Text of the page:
Linda Feldman

Linda Feldman filling boxes with lox, bagels and cream cheese.

Lox in a box, along with a bagel, some cream cheese and a few other treats were delivered to about 100 people on Sunday, Sept. 12. And along with the food, the Bureau of Jewish Education of Greater Phoenix served up some knowledge — all par for the course for the women behind the organization.

In celebration of its 50th anniversary, the BJE is offering a lineup of special events and speakers, and Sunday’s Lox in a Box was only the first.

“I came up with the idea as my committee contemplated fun activities,” said Linda Feldman, BJE’s director of family education. “We wanted the event to be fun and educational and something that had not been done in Phoenix to our knowledge.”

While lox and bagel deliveries were not a staple of all Jewish communities, Feldman remembered a Jewish organization doing something like it when she lived in Maryland. Myra Shindler, BJE’s executive director, had a similar memory from her time in her university’s Hillel.

“They would tell parents, ‘Oh finals are coming up, let’s deliver lox and a bagel to your kid while they’re studying for fun.’ So, it’s been done,” Shindler said.

Even if it’s not a Phoenix tradition, Feldman said, it’s something that times out right. Delivering the boxes days before Yom Kippur provides some ideas for breaking the fast, she said.

Ultimately, people liked the idea “because it’s positive and everybody likes to eat,” joked Feldman. On a more serious note, with the delta variant of COVID-19 still causing alarm, she didn’t think inviting people to gather in person would be wise.

Rockower

Paul Rockower delivering a lox box to Frank Lange on Sept. 12.

Paul Rockower, executive director of the Jewish Community Relations Council of Greater Phoenix, served as a volunteer, delivering the boxes to people on Sunday morning. He was happy to help out “such a terrific organization as the BJE,” he said.

“Getting to support an organization that does so much to educate our community was meaningful, and to do so by delivering lox boxes around town, getting to kibbitz with those who support the efforts of the BJE, was extra special.”

While enjoying the contents of their boxes, those who signed up watched a video of how lox are made and also received a short history of their brunch. Chaim Lauer, a Jewish educator and communal professional, author and speaker, explained the history of “the Judaizing of bagels, lox and cream cheese — none of which was originally Jewish,” he told Jewish News.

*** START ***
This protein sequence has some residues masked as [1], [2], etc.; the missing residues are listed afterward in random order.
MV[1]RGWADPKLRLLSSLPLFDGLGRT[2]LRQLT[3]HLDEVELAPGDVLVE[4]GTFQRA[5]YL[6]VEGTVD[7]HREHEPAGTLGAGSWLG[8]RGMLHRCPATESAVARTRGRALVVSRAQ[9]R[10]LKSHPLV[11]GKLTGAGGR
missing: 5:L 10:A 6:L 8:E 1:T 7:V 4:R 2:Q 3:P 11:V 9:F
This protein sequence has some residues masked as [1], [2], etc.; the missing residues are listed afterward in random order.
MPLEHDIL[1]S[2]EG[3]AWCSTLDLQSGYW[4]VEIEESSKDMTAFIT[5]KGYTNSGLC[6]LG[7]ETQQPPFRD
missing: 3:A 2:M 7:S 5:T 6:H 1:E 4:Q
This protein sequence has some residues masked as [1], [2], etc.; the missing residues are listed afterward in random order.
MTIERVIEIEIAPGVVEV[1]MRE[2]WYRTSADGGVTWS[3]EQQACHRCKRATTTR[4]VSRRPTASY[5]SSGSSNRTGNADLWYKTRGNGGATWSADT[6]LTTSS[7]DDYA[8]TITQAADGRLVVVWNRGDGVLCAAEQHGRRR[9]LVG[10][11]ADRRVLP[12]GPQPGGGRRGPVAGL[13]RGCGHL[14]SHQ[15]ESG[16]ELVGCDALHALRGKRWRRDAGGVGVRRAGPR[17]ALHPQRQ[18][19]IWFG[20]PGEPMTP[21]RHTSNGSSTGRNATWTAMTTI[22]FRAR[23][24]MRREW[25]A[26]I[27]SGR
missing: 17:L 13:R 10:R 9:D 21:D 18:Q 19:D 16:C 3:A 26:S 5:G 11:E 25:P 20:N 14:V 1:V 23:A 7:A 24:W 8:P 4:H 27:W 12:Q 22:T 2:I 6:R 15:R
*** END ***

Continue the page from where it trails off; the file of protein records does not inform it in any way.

The combination of bagels, lox and cream cheese was a Jewish attempt to retain tradition while eating something that looked like eggs benedict, Lauer said. Lox was a substitution for Canadian Ham, cream cheese for hollandaise sauce and the bagel for an English muffin. The meal is the perfect encapsulation for the challenge of maintaining Jewish identity and expanding it in an American culture, which is mostly welcoming and thus invites secularization, said Lauer.

“How we maintain tradition yet accommodate the larger surrounding society is the challenge that the BJE, every parent and every Jewish institution has.”

His talk wasn’t solely about lox. He expanded his lesson to include information about fish in Jewish life, Jewish thought, laws, even educational strategies generated by fish and using Jewish fish dishes as the foundation.

“Food and fish and its accoutrements become memory makers for our community,” he said.

Ernie Muntner, one of those participating, thought the deep dive on fish was interesting. Listening to Lauer’s history of fish brought back memories from when she lived in Long Island, New York and her mother-in-law would visit from Queens, New York with “shopping bags full of smoked fish,” she said. His presentation was like déjà vu, she said.

Lauer, who has been involved in Jewish education for over 50 years, has one regret about Sunday’s event. While he appreciates the adaptation of virtual events, he finds it more meaningful to teach “face to face with living people, especially with seniors,” he said. “Their life experience does so much to add to the discourse.”

And he also prefers the bialy when it comes to Jewish education. “No matter how much dough you throw at the bagel it still has a hole in the middle. But to get people coming back you have to create something tasty and inviting. The bialy is easier to sink our teeth into than a bagel.”

Still, Lauer, although avoiding wheat at present, ate a bagel and lox along with his viewers. “People shouldn’t eat alone,” he said. JN